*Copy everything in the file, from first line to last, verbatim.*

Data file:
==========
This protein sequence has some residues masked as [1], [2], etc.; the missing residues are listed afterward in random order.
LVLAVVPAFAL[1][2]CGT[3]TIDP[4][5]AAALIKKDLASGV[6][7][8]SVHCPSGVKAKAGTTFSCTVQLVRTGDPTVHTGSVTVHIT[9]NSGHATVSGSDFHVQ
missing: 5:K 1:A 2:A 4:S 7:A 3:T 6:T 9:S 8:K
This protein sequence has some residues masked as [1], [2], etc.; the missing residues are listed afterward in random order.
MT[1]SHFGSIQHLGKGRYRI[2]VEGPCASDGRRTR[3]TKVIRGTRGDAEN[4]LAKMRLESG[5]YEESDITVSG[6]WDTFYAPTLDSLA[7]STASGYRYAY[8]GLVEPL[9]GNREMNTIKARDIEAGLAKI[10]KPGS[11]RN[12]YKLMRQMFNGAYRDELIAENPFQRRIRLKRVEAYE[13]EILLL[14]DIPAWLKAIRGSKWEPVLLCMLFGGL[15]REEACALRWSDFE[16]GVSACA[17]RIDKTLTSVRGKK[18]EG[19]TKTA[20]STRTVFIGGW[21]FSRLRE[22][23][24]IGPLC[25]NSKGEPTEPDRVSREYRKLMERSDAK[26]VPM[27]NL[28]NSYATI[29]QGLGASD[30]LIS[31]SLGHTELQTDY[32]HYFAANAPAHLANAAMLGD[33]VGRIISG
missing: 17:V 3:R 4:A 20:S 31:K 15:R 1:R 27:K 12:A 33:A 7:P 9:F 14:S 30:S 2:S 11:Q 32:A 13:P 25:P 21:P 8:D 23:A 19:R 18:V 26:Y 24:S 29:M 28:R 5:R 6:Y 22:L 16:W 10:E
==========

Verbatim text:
This protein sequence has some residues masked as [1], [2], etc.; the missing residues are listed afterward in random order.
LVLAVVPAFAL[1][2]CGT[3]TIDP[4][5]AAALIKKDLASGV[6][7][8]SVHCPSGVKAKAGTTFSCTVQLVRTGDPTVHTGSVTVHIT[9]NSGHATVSGSDFHVQ
missing: 5:K 1:A 2:A 4:S 7:A 3:T 6:T 9:S 8:K
This protein sequence has some residues masked as [1], [2], etc.; the missing residues are listed afterward in random order.
MT[1]SHFGSIQHLGKGRYRI[2]VEGPCASDGRRTR[3]TKVIRGTRGDAEN[4]LAKMRLESG[5]YEESDITVSG[6]WDTFYAPTLDSLA[7]STASGYRYAY[8]GLVEPL[9]GNREMNTIKARDIEAGLAKI[10]KPGS[11]RN[12]YKLMRQMFNGAYRDELIAENPFQRRIRLKRVEAYE[13]EILLL[14]DIPAWLKAIRGSKWEPVLLCMLFGGL[15]REEACALRWSDFE[16]GVSACA[17]RIDKTLTSVRGKK[18]EG[19]TKTA[20]STRTVFIGGW[21]FSRLRE[22][23][24]IGPLC[25]NSKGEPTEPDRVSREYRKLMERSDAK[26]VPM[27]NL[28]NSYATI[29]QGLGASD[30]LIS[31]SLGHTELQTDY[32]HYFAANAPAHLANAAMLGD[33]VGRIISG
missing: 17:V 3:R 4:A 20:S 31:K 15:R 1:R 27:K 12:A 33:A 7:P 9:F 14:S 30:S 2:S 11:Q 32:A 13:P 25:P 21:P 8:D 23:A 19:R 18:V 26:Y 24:S 29:M 28:R 5:R 6:Y 22:L 16:W 10:E